The Gate Takes a Trip
With his scholarly specs and air of enthusiastic innocence, Lou Stein seems a highly unlikely Master of Ceremonies for a drug-crazed orgy of fear and loathing. That, however, is his current task and he is approaching it with evident relish.
Over the past three years this young American has established the Gate Theatre in Notting Hill as one of the most adventurous of London’s fringe houses despite scant support from the Arts Council.
Based above a pub in a space not much larger than the average front room, the Gate regularly attracts uncomfortably crushed crowds for an unusually catholic choice of plays which have ranged from neglected East European works to gripping adaptations of Orwell and Nathaniel West.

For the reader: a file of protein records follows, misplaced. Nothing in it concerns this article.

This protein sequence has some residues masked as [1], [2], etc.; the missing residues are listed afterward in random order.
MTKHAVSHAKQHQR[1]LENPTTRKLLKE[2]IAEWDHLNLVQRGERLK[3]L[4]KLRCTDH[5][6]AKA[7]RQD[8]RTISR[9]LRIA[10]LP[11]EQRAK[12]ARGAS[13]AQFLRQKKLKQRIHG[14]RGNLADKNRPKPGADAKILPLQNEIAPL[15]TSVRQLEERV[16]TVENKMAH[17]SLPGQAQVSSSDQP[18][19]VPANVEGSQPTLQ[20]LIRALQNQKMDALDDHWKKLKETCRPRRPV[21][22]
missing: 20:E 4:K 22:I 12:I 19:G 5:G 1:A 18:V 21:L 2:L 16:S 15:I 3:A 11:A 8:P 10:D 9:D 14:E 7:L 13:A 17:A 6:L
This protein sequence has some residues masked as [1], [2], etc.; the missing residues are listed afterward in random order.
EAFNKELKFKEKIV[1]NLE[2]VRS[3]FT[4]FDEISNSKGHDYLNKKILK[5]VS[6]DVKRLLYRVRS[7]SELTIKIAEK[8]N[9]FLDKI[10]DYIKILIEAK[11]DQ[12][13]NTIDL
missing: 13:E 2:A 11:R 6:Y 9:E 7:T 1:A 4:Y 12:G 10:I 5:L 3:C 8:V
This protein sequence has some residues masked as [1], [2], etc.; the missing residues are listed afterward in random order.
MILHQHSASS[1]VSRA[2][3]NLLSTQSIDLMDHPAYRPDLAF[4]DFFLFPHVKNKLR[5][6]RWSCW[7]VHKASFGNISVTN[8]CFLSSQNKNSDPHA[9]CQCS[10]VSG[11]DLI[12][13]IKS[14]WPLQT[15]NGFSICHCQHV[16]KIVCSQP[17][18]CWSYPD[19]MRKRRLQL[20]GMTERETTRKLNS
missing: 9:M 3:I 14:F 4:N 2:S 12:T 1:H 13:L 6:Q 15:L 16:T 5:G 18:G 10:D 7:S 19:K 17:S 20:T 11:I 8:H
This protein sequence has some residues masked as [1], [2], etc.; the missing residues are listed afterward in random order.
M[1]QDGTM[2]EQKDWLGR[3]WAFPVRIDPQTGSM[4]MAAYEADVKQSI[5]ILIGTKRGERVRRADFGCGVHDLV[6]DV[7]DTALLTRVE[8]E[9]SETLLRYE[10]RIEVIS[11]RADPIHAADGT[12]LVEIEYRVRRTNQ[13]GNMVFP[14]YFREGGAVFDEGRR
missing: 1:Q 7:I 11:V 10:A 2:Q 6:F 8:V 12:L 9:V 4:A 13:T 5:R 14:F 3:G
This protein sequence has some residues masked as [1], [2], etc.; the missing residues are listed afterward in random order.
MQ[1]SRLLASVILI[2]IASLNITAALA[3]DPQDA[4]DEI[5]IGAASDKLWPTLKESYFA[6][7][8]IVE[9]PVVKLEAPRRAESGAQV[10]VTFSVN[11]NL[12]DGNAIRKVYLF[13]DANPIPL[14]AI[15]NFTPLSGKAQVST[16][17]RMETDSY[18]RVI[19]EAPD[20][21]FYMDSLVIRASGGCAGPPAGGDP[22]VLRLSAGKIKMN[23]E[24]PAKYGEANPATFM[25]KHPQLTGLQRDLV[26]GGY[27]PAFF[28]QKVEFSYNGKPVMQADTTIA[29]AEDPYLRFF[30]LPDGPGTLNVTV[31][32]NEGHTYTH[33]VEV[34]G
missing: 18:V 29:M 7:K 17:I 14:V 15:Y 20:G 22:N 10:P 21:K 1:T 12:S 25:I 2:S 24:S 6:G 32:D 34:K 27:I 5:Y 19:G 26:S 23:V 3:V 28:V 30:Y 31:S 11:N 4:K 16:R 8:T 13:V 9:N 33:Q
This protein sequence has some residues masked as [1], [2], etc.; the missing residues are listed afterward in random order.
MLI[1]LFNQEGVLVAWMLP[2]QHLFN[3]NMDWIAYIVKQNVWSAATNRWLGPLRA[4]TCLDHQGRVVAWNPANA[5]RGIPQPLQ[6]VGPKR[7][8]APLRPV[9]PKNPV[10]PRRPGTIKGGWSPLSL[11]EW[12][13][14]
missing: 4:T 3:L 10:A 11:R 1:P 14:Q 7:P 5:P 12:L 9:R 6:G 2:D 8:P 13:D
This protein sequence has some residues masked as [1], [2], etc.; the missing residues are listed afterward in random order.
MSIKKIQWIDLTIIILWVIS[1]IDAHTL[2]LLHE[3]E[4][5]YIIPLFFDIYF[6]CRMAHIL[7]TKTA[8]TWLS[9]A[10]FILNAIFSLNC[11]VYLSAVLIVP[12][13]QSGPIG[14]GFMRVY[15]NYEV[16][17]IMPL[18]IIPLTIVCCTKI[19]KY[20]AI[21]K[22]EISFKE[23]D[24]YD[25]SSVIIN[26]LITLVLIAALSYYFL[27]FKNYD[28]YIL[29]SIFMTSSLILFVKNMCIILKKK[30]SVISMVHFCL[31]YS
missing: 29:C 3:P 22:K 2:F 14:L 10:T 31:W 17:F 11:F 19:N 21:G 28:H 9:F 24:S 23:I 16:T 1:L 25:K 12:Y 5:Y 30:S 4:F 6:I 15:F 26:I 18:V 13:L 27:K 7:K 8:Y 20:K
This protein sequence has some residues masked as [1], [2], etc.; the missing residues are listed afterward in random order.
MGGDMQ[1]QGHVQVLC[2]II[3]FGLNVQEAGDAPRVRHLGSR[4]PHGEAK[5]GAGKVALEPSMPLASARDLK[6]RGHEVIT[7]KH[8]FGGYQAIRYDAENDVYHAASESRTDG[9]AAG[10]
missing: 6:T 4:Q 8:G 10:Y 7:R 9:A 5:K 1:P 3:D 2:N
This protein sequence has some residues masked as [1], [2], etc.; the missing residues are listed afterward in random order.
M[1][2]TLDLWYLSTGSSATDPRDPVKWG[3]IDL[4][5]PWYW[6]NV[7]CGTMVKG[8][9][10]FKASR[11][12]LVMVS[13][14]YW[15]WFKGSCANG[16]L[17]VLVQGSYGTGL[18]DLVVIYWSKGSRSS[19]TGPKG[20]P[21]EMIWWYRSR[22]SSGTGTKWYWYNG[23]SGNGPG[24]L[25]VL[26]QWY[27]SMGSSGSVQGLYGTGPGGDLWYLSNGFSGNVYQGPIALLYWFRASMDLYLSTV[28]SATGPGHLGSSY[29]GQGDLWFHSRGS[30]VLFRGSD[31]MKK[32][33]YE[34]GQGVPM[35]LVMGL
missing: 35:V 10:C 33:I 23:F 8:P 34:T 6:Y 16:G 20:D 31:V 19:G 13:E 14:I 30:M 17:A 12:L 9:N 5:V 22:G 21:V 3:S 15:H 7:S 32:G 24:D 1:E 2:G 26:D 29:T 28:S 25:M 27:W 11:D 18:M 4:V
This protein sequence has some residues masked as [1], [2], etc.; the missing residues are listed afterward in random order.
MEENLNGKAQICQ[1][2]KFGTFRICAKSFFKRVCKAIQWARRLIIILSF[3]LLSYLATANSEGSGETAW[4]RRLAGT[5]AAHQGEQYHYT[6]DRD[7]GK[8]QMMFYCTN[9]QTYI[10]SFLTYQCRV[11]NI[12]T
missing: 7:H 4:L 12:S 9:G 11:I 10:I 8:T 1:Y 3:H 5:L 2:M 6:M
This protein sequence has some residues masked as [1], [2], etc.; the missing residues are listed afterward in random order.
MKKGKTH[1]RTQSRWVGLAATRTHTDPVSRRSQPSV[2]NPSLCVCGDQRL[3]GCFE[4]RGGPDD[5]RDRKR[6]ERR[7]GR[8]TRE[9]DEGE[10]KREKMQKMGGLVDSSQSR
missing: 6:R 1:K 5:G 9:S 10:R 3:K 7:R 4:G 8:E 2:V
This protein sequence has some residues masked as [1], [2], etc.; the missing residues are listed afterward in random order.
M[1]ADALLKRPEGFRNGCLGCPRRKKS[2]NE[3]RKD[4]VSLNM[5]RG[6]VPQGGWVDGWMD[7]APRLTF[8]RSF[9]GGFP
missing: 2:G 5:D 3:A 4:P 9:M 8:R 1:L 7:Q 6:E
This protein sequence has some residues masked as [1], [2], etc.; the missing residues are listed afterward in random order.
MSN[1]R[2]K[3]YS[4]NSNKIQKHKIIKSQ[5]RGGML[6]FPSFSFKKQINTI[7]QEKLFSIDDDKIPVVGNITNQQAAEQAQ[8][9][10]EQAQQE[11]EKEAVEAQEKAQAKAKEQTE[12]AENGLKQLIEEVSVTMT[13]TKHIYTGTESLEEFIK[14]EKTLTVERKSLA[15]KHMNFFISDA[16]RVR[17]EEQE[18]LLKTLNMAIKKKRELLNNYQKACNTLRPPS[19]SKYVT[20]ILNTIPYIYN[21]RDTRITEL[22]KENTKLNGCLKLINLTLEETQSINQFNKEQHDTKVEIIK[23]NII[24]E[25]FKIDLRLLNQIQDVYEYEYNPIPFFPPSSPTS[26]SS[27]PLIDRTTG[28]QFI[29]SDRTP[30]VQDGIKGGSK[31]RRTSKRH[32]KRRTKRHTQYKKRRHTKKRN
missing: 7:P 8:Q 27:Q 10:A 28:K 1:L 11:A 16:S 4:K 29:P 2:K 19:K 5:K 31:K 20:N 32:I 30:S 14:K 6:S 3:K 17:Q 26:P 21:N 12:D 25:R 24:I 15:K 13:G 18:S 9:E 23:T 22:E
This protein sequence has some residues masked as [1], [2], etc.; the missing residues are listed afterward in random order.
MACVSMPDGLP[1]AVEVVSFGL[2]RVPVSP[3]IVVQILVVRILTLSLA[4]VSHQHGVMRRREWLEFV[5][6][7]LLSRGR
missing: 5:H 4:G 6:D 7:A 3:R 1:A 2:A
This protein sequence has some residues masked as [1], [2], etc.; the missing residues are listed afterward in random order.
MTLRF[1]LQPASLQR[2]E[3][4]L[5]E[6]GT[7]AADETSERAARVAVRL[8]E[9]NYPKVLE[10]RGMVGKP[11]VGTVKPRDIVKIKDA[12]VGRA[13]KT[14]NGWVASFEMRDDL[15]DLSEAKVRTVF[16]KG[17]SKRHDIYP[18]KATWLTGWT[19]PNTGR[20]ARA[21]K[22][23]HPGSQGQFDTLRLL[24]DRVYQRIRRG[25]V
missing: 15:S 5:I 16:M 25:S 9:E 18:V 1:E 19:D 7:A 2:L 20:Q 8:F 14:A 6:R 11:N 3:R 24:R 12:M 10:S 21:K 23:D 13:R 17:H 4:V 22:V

But now the Gate is on the move, crossing the river to the Latchmere pub in Battersea Park Road to take possession of a new custom-built theatre that will be positively luxurious by fringe standards. It has cost £100,000 and been achieved with the support- and hard cash- of a record company and the brewery.
The old Gate will stay open - and the new theatre opens on January 28 with his adaptation of Hunter S. Thompson’s Fear and Loathing in Las Vegas.
Quite what the unhip residents will make of Thompson’s “savage journey to the heart of the American Dream” remains to be seen… but theatrical risks have paid off handsomely for the Gate in the past.
Charles Spencer The Evening Standard.
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